• Discussed and Invoked by the character Mischa Bachinski in the 2008 musical Ride the Cyclone. Mischa is an aspiring rapper (he goes by the name "Bad Egg" on his youtube page) who idealizes the wealthy, bad-boy lifestyle of famous Hip-Hop artists as the antithesis to his unhappy circumstances in the tiny Canadian town of Uranium, Saskatchewan. His signature song is a Boastful Rap that makes gratuitous use of autotuning, parodying the "the last bastion of pure strength and masculinity in society: self-aggrandizing commercialized hiphop" of the 2000's.
    Mischa: I feel the rage. And when I rage, I rap about money and auto-tune. Auto-tune will never die!

    Pop Music 
  • Ark Music Factory's entire output applies heavy doses of Auto-Tune. The most infamous of these is Friday.
  • In the aftermath of the 2010 disaster in Haiti, many pop stars released a cover of USA For Africa's Anvilicious yet still well-made and popular collaborative hit, "We Are The World". Unfortunately, since they were primarily modern pop artists, they couldn't record it without auto-tuning it until everybody hated them.
  • The Cher single "Believe" is the Trope Maker. The song opened the floodgates and made EDM the reigning genre for 17 years (and counting).
    • Parodied by Harry Hill who "performed" the song with a Cher-styled ventriloquist doll. When it got to the bit in the song which is clearly studio-enhanced, he did the classic ventriloquist's trick of seemingly drinking a glass of water while the doll "sang" on, in lip-sync to the song.
  • Britney Spears either caused or inspired the trend of electronically making your voice robotic (along with Cher) with her album Blackout, specifically the song "Piece Of Me".
    Michael K.: Because the music industry is run by the Illuminati and they get off on hearing our blood-curdled screams as our eardrums melt, they paired Iggy Azalea with Brit Brit Spears for a new song called “Pretty Messy” “Pretty Girls”. The song hasn’t been released yet, but I’m guessing it’ll sort of sound like an auto-tuned chipmunk exorcism in a warehouse full of ponies Riverdancing on Casio keyboards.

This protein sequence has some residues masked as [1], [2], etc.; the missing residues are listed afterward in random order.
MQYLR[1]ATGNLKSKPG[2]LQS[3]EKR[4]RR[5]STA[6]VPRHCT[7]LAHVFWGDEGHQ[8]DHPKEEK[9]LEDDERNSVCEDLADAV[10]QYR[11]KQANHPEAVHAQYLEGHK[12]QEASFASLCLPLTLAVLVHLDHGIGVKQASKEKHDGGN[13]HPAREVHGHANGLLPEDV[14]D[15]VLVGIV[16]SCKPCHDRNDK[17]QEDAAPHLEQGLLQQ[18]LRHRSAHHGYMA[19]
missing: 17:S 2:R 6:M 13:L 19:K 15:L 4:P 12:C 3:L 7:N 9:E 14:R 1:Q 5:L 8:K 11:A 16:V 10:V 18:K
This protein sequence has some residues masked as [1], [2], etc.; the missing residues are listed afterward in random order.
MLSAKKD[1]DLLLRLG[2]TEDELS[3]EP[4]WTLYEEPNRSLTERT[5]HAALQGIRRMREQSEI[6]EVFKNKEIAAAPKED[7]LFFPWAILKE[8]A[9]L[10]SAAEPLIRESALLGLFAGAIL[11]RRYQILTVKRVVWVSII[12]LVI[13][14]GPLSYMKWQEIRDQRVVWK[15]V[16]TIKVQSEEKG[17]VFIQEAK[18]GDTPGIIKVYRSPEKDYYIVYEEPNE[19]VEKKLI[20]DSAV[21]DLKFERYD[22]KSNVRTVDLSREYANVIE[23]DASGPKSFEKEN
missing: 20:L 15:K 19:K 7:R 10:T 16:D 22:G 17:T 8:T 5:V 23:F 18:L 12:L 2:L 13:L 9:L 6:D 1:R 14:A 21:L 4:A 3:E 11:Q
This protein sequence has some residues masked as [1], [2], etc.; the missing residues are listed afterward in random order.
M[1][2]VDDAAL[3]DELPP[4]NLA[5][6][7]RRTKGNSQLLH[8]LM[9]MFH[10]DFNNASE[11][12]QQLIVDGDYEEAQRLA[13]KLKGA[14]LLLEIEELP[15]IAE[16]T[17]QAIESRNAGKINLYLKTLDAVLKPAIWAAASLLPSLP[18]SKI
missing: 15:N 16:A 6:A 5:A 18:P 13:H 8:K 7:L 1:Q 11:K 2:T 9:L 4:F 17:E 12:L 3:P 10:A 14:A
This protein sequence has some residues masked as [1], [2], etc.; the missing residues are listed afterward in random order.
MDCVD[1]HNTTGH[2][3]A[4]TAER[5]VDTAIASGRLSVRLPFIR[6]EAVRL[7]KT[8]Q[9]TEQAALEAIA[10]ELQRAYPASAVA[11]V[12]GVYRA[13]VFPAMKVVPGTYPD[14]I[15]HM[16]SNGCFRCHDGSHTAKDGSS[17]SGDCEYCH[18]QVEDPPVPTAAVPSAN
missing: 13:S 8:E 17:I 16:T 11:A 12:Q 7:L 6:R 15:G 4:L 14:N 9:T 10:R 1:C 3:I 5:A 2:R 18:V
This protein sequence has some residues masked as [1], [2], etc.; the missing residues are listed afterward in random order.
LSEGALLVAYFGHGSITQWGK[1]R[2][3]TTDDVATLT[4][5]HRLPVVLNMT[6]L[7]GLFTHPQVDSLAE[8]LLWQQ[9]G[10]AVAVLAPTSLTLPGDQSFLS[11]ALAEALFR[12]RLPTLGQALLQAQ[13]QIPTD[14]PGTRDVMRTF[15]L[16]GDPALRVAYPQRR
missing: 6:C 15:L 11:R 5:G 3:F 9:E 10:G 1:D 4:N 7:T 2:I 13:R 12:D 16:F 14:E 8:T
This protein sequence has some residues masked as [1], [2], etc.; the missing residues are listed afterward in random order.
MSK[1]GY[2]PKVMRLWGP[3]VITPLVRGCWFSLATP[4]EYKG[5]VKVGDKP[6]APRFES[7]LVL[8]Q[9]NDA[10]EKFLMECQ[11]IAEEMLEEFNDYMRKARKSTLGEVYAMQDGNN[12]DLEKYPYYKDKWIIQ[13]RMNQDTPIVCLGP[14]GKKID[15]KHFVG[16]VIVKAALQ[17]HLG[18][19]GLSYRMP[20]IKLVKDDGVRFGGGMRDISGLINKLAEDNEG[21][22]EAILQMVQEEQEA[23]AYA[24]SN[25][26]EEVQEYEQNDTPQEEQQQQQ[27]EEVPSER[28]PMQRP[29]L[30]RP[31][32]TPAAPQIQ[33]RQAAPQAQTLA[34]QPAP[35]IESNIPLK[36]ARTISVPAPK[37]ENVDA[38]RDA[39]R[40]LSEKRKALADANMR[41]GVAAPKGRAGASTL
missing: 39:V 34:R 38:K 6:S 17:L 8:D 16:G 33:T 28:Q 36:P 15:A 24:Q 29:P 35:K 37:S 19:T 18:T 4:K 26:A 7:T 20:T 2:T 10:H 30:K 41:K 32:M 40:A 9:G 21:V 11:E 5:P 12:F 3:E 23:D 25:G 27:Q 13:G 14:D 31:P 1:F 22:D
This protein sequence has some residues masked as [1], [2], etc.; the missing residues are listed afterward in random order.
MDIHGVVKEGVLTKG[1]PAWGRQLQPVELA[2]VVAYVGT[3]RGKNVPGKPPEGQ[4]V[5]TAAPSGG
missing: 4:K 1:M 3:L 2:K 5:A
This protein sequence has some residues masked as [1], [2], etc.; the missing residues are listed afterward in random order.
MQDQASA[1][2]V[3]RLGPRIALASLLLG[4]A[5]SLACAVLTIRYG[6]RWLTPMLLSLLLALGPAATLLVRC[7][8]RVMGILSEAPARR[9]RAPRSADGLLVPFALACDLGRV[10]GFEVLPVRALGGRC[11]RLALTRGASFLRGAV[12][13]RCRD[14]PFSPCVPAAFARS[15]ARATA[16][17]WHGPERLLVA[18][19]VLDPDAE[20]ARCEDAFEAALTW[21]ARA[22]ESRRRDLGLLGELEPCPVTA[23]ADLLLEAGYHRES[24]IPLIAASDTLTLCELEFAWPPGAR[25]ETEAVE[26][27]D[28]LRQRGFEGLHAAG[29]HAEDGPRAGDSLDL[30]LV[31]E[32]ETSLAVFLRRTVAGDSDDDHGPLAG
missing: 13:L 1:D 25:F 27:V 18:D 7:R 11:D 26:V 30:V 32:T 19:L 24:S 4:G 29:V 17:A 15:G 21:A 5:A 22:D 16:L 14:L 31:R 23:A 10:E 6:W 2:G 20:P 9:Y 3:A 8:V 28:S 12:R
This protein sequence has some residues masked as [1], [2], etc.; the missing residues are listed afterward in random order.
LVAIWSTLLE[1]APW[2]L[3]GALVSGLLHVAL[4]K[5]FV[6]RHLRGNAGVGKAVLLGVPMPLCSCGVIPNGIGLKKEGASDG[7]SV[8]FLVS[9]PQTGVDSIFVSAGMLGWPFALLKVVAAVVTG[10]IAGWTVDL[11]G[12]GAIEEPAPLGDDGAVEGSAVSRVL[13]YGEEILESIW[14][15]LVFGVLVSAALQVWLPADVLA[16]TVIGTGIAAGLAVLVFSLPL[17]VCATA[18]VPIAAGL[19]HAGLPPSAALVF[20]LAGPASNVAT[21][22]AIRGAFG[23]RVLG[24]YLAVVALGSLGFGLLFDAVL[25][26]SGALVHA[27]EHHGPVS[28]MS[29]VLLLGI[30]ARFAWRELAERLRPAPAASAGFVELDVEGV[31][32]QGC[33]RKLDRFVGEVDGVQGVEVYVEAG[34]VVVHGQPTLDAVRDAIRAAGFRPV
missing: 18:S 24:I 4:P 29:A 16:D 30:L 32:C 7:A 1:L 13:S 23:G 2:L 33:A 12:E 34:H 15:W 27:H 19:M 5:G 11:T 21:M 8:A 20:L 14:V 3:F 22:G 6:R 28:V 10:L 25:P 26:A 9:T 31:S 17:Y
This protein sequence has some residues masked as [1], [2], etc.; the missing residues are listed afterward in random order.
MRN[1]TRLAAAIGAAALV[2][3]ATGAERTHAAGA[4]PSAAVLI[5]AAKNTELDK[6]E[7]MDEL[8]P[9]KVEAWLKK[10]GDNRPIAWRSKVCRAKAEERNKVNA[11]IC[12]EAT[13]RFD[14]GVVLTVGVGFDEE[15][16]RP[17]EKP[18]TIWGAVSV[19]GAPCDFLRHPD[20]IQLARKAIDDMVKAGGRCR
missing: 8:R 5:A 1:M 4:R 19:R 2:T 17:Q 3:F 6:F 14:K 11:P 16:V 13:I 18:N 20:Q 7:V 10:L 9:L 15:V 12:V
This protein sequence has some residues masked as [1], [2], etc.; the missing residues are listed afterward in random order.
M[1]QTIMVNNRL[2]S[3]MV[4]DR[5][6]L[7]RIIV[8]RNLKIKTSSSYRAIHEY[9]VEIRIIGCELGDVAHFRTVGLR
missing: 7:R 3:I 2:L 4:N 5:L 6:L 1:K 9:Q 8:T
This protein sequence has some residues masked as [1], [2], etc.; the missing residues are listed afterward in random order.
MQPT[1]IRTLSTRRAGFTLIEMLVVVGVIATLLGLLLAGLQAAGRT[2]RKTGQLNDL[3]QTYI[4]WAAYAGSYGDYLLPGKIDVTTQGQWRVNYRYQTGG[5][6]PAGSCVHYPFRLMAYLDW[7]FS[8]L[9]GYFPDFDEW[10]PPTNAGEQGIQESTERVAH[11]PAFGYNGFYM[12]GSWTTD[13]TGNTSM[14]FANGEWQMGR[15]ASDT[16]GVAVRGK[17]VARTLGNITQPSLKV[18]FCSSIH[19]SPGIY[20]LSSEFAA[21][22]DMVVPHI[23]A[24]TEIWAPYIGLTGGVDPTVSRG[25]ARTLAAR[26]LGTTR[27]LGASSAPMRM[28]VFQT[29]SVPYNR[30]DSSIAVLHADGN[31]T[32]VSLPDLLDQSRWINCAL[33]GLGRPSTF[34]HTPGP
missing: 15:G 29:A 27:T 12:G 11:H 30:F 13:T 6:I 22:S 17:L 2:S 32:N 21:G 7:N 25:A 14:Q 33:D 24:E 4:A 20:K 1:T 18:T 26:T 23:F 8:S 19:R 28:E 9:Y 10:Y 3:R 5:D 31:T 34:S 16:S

• F.L.Y. egregiously uses it in Retraux synth pop/rock.
  • Heidi Montag used an Auto-Tuner for her debut album Superficial.
  • Darkchild's remix of Jennifer Lopez's "If You Had My Love".
  • GACKT, on almost anything studio recorded since around 2008. It has become harder to tell him and his Vocaloid Gakupo apart due to this - a properly Auto-Tuned Gakupo sounds nigh-indistinguishable from post 2008 Gackt.
  • Jennifer Lopez's cover of Shocking Blue/Bananarama's "Venus".
  • Kelly Rose (the American one, not the New Zealand one)'s "Stupid Memory" and "Head Turn". Also, the other KR's "Outta Sight".
  • Kesha. In "Tik Tok", even the rap/spoken words are Auto-Tuned. Let's face it, most of her work is vocodered.
  • Lady Gaga, in portions of "Monster" and "So Happy I Could Die" and "Poker Face"
    • Justified in that she uses it to create weird vocal effects rather than to cover up bad singing.
  • Miley Cyrus in "Party in the USA".
  • The Ur-Example is Fragments of Life by one hit wonder Roy Vedas.
  • With her album, She Wolf, especially the eponymous single, even Shakira has acquired vocoderitis, among other things.
  • Jordin Sparks, notably in "S.O.S. (Let the Music Play)" and parts of "One Step at a Time".
  • Katy Perry uses it in some of her songs, given the fact that she shared the same producer as Kesha.
  • Michael Bublé uses it sometimes. Very apparent on "Haven't Met You Yet" and his cover of "All I Want for Christmas is You."
  • David Guetta uses for the distortion effect on Nicki Minaj on their song "Turn Me On". Ditto for the chorus of Minaj's "Starships".
    • and indeed most of the dance music Minaj is increasingly making
  • Rihanna uses this in a few songs, notably "Disturbia" and her T.I. collaboration "Live Your Life". Justified in these two; in "Disturbia" it is used to create distortion to aid the dark atmosphere and vibe of the song, and in "Live Your Life" it's used only on the chorus, and there's a slight surprise when it's not used on her verse.
    • Played straight in "S&M"
  • The Madonna cover group Mad'House, especially on "Holiday".
  • Many acts in modern Japanese Pop Music. Notable examples include: